1960 November 14

Tuskegee, Alabama,Voting District Violates the 15th Amendment

 

The voting rights case, Gomillion v. Lightfoot, decided on this day, involved the shape of the voting district for the city of Tuskegee, Alabama. The state legislature redrew the district, replacing a square shape with a 28-sided one. The effect was the exclusion of most of the potential African-American voters from the city. The Supreme Court ruled that the new district violated the Fifteenth Amendment, which forbids denying the right to vote on the basis of race, color, or previous condition of servitude.

Interestingly, Justice Charles Whittaker, generally regarded as one of the weakest justices in the history of the Court, wrote a concurring opinion arguing that the case should have been decided in terms of the Equal Protection Clause of the Fourteenth Amendment rather than the Fifteenth Amendment.

The Court: “. . . the Alabama Legislature has not merely redrawn the Tuskegee city limits with incidental inconvenience to the petitioners; it is more accurate to say that it has deprived the petitioners of the municipal franchise and consequent rights and to that end it has incidentally changed the city’s boundaries. While in form this is merely an act redefining metes and bounds, if the allegations are established, the inescapable human effect of this essay in geometry and geography is to despoil colored citizens, and only colored citizens, of their theretofore enjoyed voting rights.”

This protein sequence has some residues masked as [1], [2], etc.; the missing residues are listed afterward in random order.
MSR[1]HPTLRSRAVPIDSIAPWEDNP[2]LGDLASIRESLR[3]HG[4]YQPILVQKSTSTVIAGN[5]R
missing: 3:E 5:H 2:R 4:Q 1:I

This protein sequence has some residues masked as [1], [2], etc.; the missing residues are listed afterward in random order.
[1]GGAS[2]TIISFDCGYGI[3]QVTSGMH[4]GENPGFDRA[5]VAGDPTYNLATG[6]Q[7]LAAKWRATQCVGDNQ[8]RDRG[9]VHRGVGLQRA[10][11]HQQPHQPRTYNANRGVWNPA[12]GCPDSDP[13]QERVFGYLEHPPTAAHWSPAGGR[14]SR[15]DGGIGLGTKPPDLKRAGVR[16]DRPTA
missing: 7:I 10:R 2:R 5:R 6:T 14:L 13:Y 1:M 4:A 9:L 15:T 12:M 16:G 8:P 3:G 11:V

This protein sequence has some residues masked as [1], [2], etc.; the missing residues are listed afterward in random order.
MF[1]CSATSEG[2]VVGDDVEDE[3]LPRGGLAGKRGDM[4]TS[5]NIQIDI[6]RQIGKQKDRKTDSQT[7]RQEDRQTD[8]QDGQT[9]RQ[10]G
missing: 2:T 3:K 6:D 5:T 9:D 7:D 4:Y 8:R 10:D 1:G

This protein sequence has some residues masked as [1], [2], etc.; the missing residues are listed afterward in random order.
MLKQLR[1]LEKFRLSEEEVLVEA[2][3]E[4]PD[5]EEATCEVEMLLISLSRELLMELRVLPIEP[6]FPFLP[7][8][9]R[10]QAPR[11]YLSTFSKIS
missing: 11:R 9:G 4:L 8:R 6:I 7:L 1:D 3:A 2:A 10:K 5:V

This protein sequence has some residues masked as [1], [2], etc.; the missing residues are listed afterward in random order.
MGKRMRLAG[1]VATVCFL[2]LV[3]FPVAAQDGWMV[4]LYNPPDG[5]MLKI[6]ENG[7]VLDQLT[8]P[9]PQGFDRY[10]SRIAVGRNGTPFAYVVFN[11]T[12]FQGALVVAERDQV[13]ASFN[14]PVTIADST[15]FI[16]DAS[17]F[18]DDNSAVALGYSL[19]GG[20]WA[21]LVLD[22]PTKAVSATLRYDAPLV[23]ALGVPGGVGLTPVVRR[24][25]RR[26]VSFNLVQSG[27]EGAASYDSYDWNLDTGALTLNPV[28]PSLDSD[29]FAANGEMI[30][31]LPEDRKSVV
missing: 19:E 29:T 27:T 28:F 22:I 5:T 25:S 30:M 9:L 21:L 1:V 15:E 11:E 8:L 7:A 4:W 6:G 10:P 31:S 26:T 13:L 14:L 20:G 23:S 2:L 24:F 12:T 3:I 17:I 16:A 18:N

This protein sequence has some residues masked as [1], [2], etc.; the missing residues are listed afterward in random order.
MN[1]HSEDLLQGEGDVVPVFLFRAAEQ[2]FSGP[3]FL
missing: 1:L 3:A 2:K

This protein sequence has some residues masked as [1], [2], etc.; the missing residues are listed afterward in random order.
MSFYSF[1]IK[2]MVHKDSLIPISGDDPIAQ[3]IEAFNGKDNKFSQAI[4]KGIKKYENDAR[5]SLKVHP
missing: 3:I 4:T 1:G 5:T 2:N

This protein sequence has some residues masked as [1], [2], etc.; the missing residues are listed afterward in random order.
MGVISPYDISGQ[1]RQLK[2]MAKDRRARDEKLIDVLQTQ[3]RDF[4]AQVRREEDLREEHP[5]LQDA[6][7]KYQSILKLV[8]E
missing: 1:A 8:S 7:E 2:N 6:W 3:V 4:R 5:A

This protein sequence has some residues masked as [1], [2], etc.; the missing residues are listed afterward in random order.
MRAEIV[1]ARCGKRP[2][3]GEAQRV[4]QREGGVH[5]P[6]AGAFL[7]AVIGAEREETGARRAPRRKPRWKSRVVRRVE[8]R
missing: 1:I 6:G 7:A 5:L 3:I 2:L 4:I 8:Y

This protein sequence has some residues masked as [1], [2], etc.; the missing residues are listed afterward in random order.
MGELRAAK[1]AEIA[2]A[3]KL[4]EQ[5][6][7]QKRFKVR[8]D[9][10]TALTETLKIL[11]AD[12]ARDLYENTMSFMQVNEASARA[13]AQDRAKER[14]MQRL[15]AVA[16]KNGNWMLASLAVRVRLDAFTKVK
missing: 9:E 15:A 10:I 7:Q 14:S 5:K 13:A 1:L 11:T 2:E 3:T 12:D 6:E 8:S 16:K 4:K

Learn more about the civil rights struggle in Tuskegee: http://nvdatabase.swarthmore.edu/content/black-citizens-boycott-white-merchants-us-voting-rights-tuskegee-alabama-1957-1961

Read: Bernard Taper, Gomillion versus Lightfoot: The Tuskegee Gerrymander Case (1962)

Learn more: Ari Berman, Give Us the Ballot: The Modern Struggle for Voting Rights in America (2015)

Find a Day

Go
Abortion Rights ACLU african-americans Alice Paul anti-communism Anti-Communist Hysteria Birth Control Brown v. Board of Education Censorship CIA Civil Rights Civil Rights Act of 1964 Cold War Espionage Act FBI First Amendment Fourteenth Amendment freedom of speech Free Speech Gay Rights Hate Speech homosexuality Hoover, J. Edgar HUAC Japanese American Internment King, Dr. Martin Luther Ku Klux Klan Labor Unions Lesbian and Gay Rights Loyalty Oaths McCarthy, Sen. Joe New York Times Obscenity Police Misconduct Same-Sex Marriage Separation of Church and State Sex Discrimination Smith Act Spying Spying on Americans Vietnam War Voting Rights Voting Rights Act of 1965 War on Terror Watergate White House Women's Rights Women's Suffrage World War I World War II Relocation Camps

Topics

Tell Us What You Think

We want to hear your comments, criticisms and suggestions!